South Dakota legislation considers sexual orientation rights - KSFY News - Sioux Falls, SD News, Weather, Sports

South Dakota legislation considers sexual orientation rights

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Many states across the country have introduced bills which some say would discriminate against people for their sexual orientation.

And most of these proposed laws have failed to pass, including here in South Dakota.

KSFY News spoke with one lawmaker about Senate Bill 128.

We spoke with a state senator who's also a businessman.

He co-sponsored the bill.

And he says he wouldn't discriminate against anyone but he does believe in protecting people's right to free speech and religion.

Senate Bill 128  would have allowed businesses to extend the rights on signs like these to a person's sexual orientation.

Senator Tim Begalka said "the bill actually deals with the ability to bring lawsuits. And I think there's been a lot of exaggeration about what this bill says and does. We have seen lawsuits brought by gay rights activists throughout the country and different states."

Zach Nistler of the South Dakota Democratic Party disagrees.

"To say that not being able to sue, is a way to stand up to discrimination and say that person's actions were wrong and I was mistreated. So to be able to have that right, taken away from me, to stand up for myself and fight legally, is discriminatory," Nistler said.

But Senator Begalka believes this is not a step back in time to the civil rights issues of the sixties.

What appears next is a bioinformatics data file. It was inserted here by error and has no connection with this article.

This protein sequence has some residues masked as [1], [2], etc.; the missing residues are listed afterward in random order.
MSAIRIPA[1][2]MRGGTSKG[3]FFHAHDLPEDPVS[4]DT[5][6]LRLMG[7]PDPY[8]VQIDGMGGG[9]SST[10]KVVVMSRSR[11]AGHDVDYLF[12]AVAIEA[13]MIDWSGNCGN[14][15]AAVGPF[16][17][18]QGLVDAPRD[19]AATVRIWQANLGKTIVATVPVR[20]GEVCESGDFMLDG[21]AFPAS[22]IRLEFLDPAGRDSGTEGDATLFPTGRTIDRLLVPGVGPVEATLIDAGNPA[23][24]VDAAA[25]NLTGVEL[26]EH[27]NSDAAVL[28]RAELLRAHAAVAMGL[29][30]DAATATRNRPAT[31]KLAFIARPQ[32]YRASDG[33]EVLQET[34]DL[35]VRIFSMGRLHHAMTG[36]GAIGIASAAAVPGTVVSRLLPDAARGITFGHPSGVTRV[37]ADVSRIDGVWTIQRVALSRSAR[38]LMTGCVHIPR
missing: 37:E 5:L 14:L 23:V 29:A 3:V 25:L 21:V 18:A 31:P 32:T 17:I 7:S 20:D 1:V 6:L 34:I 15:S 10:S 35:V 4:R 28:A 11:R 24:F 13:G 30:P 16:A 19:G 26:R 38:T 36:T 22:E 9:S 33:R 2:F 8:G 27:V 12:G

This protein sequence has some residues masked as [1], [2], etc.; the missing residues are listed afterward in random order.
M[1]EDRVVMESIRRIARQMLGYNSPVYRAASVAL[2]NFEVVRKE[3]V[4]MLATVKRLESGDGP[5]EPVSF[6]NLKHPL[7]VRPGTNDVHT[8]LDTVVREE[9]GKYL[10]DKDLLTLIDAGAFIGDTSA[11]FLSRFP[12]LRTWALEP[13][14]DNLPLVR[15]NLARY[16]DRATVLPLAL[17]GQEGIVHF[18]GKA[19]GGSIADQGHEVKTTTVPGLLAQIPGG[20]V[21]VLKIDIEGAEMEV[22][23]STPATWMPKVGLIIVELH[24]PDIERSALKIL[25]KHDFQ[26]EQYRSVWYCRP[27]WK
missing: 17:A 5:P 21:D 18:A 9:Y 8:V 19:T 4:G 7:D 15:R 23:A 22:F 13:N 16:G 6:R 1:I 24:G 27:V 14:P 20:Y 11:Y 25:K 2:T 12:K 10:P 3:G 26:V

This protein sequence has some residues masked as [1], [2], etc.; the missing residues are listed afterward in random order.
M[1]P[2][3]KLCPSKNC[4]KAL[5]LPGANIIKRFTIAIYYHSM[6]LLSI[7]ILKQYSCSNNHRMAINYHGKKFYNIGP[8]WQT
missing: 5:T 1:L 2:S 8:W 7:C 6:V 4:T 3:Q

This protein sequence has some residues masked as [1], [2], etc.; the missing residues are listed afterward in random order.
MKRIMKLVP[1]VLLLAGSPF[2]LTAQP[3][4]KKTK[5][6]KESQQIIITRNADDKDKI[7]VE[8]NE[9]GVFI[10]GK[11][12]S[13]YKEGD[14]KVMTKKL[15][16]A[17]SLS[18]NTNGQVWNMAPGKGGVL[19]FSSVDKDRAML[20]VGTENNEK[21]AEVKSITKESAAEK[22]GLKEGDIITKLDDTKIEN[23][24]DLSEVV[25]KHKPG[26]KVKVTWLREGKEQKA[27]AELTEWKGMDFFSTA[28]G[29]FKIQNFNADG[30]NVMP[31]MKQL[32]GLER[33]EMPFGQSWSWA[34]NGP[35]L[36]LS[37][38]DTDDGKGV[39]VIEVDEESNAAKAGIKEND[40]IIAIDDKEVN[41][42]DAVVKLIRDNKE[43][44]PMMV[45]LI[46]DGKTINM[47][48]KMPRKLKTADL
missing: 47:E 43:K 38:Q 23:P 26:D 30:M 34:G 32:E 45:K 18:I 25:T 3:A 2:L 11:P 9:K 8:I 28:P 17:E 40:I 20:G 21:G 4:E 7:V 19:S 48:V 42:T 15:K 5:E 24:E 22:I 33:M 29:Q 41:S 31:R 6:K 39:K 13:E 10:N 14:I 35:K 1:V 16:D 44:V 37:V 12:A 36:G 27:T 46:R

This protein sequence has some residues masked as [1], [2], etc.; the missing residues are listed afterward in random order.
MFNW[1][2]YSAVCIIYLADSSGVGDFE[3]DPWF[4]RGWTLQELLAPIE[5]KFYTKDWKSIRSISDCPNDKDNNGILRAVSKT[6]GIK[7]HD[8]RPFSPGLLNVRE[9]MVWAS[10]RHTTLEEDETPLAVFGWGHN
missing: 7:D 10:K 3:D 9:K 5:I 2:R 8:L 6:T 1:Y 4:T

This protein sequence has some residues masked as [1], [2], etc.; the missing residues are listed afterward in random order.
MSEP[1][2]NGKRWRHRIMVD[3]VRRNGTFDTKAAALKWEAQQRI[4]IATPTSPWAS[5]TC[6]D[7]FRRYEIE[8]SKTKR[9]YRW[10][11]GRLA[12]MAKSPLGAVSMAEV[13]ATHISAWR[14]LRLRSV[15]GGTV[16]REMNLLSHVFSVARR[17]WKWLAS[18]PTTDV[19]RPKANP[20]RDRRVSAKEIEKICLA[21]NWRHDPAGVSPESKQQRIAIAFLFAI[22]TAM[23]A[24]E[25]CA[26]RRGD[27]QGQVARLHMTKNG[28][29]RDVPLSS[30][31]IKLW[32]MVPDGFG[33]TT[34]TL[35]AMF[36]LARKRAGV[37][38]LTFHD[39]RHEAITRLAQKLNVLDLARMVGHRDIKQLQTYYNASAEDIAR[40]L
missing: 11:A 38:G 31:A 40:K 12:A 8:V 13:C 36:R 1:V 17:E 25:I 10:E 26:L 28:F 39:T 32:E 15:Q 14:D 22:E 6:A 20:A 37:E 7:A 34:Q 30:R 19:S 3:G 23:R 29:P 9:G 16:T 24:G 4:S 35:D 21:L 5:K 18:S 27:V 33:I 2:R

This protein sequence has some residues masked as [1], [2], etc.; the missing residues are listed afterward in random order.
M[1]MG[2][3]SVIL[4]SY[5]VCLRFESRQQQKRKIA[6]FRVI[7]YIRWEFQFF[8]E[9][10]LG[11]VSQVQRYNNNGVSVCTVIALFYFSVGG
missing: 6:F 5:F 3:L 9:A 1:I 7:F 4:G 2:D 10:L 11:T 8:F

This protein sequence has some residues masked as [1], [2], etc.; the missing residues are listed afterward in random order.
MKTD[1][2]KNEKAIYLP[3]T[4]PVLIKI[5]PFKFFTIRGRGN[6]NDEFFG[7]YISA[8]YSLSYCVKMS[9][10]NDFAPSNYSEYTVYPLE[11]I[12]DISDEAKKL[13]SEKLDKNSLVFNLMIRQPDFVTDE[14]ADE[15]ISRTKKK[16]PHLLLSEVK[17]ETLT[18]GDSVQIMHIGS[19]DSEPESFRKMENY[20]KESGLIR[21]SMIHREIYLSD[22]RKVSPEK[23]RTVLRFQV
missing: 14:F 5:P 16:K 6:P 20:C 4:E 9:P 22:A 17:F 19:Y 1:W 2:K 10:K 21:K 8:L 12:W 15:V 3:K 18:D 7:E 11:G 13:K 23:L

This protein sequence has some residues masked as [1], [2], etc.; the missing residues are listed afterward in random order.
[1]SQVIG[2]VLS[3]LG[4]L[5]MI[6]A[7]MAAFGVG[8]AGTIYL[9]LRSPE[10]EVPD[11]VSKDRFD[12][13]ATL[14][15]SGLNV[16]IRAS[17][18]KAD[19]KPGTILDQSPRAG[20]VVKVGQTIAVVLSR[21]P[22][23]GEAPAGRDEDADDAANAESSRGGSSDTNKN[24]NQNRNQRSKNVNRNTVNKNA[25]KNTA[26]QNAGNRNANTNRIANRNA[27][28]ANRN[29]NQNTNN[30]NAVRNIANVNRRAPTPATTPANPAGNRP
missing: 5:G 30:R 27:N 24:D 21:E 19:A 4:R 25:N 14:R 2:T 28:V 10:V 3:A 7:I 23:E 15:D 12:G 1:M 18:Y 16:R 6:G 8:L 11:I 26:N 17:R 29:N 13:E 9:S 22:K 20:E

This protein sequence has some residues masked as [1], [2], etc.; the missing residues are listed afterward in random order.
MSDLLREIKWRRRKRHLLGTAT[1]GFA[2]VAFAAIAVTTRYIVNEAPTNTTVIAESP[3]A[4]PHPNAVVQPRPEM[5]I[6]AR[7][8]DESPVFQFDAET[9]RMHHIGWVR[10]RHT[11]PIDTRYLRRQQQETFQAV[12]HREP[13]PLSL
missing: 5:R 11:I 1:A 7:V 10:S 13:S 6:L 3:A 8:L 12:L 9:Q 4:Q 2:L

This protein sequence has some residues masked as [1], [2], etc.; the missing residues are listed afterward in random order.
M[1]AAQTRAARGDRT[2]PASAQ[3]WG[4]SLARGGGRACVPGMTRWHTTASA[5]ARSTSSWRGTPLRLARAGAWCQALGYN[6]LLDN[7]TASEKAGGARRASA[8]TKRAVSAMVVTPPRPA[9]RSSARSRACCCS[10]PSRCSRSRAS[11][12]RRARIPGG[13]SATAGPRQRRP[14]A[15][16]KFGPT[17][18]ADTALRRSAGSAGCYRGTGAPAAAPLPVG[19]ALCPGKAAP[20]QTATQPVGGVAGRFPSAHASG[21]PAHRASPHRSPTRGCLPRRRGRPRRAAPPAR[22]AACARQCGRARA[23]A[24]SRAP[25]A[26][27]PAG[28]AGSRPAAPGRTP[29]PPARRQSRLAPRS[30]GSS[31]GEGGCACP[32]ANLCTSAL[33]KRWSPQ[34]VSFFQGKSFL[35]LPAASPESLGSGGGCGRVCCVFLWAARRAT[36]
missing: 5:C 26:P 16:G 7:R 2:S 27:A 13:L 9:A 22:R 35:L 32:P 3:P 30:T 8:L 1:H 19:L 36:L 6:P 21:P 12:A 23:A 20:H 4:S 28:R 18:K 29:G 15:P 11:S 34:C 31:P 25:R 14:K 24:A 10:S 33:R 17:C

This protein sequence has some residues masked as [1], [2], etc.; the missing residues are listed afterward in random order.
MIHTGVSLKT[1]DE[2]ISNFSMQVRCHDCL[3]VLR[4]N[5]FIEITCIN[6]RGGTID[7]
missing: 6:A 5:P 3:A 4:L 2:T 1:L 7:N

"They use the analogy of black people or whatever, well you're born black or not, your sexual orientation is 100 percent a choice, this really has nothing to do with discrimination," Begalka said.

"They have never experienced the possibility of going to dinner with your partner and potentially being told to get out of my business. I don't think there is any way of getting around saying this bill is not discriminatory, because it is," Nistler said.

And some may argue if legislation like this is a waste of time.

"There's a bill similar in Kansas, there's a bill similar in Arizona, that are working they're way through legislative bodies and the people in these states are supportive of these bills and it just shows that their legislators are not listening," Nistler said.

Senator Begalka said any legislator can bring any bill he or she wants to the session. He believes each one deserves a fair hearing because they never know what the response will be until they try it.

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